Local residents are this weekend remembering the devastating bombing that Bath suffered during the blitz of the city by German airmen back in 1942.
The bombing of Bath on 25th and 26th April 1942 has now commonly become known as the Bath Blitz, which was part of a number of retaliation bombing raids by the Luftwaffe.
Over the two days, 19,000 buildings in Bath were damaged by the intense bombing, with 1,100 being severely damaged or destroyed, and 417 people lost their lives.
Between the 25th and 27th, Bath was unlucky enough to suffer three bombing raids with 80 Luftwaffe planes leaving northern France to come to the city.
The first bombing raid took place at around 11pm on the Saturday night, and continued relentlessly until 1am.
Though air raid sirens sounded across Bath, many local residents believed that the planes were heading for Bristol to continue their four month run of bombing the city.
The German bombers flew back to France to refuel and rearm and were back in Bath at 4.35am early on Sunday morning.
The destruction caused by the first raid had caused so much fire that the aircraft could now easily spot their targets across the city.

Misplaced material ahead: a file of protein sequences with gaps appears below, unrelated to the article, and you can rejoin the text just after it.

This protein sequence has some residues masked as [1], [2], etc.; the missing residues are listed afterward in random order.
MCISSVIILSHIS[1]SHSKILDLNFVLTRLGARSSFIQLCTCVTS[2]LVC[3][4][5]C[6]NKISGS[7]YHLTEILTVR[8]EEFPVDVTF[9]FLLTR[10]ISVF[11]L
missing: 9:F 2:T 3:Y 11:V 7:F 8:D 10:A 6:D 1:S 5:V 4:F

A third bombing raid took place on Monday morning, causing further extensive damage across the area.
They completed their bombing mission with machine-gun fire down the streets, damage from which can still be seen on the old Labour Exchange building in James Street West.
One of Bath’s greatest losses during the blitz was the Assembly Rooms, which was completely destroyed by the German bombers. It had only been restored a few years earlier after years of neglect.
A 500kg bomb dropped onto Queen Square, destroying 24 metres of the frontage of the Francis Hotel. Many of the hotel guests and staff had taken shelter in the hotel’s basement and casualties from the large bomb remained low.
During the weekend of raids, Bath lost nearly 1200 homes and the majority of churches in the city had been bombed beyond recognition.
You can see a large number of images relating to the Bath Blitz on the Bath In Time website here.